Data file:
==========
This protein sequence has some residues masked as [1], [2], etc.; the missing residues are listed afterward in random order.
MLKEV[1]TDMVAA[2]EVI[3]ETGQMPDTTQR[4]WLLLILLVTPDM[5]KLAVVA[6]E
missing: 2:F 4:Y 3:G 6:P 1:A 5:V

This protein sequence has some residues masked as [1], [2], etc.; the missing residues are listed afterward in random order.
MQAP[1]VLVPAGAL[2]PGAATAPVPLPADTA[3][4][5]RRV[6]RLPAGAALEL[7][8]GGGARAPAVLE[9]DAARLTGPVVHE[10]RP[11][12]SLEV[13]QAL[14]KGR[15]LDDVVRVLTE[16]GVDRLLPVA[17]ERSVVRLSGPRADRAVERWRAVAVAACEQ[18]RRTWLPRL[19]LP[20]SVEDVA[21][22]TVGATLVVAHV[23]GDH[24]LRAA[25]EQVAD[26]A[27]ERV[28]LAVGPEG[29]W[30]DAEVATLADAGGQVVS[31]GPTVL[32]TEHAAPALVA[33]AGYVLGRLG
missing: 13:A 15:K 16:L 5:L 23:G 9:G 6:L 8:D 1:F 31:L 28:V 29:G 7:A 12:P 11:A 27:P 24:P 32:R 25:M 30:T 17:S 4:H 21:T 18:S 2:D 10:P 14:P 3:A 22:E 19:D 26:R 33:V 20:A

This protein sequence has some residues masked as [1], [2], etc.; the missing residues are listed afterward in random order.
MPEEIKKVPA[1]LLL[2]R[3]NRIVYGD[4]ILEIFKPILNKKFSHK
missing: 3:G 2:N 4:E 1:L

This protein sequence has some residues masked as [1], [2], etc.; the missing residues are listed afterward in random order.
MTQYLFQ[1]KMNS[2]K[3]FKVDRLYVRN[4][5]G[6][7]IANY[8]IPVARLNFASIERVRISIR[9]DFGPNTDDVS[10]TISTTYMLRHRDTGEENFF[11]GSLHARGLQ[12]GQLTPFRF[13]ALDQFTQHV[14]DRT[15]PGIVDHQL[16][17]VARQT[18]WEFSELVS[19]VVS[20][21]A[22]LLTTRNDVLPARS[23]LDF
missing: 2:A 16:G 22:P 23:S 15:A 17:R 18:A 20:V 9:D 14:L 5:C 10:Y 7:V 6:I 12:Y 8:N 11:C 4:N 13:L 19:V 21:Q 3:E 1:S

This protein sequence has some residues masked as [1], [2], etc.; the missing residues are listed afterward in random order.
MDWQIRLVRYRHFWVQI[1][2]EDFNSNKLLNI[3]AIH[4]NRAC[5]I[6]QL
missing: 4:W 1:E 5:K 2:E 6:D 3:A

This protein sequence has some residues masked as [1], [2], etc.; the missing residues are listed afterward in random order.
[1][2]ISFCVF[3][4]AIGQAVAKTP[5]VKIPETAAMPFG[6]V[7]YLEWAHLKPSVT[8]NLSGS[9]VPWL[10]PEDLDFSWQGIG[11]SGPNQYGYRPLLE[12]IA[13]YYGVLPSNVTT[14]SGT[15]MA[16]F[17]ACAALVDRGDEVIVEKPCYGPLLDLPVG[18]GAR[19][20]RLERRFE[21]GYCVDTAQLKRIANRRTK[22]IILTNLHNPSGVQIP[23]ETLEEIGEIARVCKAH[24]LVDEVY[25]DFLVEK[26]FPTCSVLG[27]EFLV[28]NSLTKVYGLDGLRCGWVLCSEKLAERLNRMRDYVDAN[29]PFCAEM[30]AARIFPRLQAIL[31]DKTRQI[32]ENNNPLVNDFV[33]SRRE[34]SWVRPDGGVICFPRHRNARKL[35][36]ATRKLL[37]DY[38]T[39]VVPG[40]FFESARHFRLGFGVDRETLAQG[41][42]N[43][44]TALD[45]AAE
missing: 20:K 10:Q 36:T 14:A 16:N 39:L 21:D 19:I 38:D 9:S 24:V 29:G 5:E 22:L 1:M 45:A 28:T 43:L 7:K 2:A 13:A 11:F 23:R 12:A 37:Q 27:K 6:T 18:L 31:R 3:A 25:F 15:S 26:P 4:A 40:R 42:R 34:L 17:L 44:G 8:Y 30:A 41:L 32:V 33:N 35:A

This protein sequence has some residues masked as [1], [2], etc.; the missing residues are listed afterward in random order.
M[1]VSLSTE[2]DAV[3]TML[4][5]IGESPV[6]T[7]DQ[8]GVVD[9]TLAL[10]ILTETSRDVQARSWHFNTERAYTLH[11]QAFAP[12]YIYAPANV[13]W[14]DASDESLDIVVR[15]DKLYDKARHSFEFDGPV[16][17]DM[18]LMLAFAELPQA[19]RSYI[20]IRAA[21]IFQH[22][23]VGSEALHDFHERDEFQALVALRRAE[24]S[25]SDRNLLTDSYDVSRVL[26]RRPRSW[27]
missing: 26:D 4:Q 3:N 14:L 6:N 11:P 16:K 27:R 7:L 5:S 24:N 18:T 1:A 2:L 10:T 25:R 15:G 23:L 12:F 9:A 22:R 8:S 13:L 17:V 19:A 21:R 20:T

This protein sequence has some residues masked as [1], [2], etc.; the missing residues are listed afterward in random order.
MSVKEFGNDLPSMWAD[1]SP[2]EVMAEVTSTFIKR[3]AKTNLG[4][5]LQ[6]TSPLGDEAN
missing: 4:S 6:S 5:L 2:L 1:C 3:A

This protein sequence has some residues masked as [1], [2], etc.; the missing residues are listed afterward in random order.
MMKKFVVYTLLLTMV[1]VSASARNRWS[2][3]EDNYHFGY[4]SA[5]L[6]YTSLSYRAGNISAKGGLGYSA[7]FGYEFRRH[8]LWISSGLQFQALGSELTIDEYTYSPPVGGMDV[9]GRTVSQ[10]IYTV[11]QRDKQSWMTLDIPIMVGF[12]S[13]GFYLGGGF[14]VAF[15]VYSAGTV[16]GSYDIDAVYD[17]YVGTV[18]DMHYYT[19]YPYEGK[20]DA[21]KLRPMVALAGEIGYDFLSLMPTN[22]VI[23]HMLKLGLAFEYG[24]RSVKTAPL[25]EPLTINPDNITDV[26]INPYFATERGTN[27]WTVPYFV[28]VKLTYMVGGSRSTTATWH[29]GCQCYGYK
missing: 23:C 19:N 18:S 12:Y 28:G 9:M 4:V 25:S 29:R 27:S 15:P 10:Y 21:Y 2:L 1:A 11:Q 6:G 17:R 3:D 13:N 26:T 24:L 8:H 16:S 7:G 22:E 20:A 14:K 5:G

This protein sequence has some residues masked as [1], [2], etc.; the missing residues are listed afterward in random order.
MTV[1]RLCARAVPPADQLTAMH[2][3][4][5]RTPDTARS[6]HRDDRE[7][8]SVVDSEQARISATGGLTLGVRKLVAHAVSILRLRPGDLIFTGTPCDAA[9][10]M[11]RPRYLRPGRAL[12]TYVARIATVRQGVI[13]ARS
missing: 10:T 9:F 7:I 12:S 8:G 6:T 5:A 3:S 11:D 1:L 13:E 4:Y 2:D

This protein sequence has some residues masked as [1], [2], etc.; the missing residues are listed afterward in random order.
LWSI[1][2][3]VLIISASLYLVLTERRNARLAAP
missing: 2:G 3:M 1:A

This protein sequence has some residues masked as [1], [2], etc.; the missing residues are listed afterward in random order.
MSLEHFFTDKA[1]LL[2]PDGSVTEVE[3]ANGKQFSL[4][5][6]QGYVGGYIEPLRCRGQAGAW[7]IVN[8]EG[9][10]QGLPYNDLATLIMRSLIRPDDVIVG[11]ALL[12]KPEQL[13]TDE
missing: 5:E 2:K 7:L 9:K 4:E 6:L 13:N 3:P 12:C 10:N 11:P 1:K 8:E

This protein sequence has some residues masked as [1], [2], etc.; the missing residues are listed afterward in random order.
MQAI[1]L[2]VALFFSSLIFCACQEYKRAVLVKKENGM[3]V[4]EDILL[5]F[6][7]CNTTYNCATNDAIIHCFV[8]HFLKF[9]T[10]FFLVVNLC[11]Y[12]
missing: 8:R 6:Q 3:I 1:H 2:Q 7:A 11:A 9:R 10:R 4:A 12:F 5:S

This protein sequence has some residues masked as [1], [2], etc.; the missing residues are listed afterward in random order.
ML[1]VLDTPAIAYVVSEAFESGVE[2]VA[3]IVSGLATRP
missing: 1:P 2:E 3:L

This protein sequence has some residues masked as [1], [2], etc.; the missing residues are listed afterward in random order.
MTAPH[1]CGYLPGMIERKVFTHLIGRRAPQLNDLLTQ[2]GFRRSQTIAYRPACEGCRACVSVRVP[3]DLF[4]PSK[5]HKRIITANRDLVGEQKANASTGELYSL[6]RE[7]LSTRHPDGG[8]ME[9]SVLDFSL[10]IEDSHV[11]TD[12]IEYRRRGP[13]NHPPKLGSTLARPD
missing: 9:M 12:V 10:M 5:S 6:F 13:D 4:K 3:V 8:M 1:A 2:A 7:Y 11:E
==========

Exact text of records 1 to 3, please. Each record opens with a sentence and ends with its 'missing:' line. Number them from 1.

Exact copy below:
This protein sequence has some residues masked as [1], [2], etc.; the missing residues are listed afterward in random order.
MLKEV[1]TDMVAA[2]EVI[3]ETGQMPDTTQR[4]WLLLILLVTPDM[5]KLAVVA[6]E
missing: 2:F 4:Y 3:G 6:P 1:A 5:V

This protein sequence has some residues masked as [1], [2], etc.; the missing residues are listed afterward in random order.
MQAP[1]VLVPAGAL[2]PGAATAPVPLPADTA[3][4][5]RRV[6]RLPAGAALEL[7][8]GGGARAPAVLE[9]DAARLTGPVVHE[10]RP[11][12]SLEV[13]QAL[14]KGR[15]LDDVVRVLTE[16]GVDRLLPVA[17]ERSVVRLSGPRADRAVERWRAVAVAACEQ[18]RRTWLPRL[19]LP[20]SVEDVA[21][22]TVGATLVVAHV[23]GDH[24]LRAA[25]EQVAD[26]A[27]ERV[28]LAVGPEG[29]W[30]DAEVATLADAGGQVVS[31]GPTVL[32]TEHAAPALVA[33]AGYVLGRLG
missing: 13:A 15:K 16:L 5:L 23:G 9:G 6:L 8:D 1:F 31:L 28:V 29:G 7:A 12:P 11:A 27:P 24:P 32:R 25:M 30:T 17:S 4:H 21:T 18:S 2:D 10:P 14:P 3:A 22:E 19:D 26:R 33:V 20:A

This protein sequence has some residues masked as [1], [2], etc.; the missing residues are listed afterward in random order.
MPEEIKKVPA[1]LLL[2]R[3]NRIVYGD[4]ILEIFKPILNKKFSHK
missing: 3:G 2:N 4:E 1:L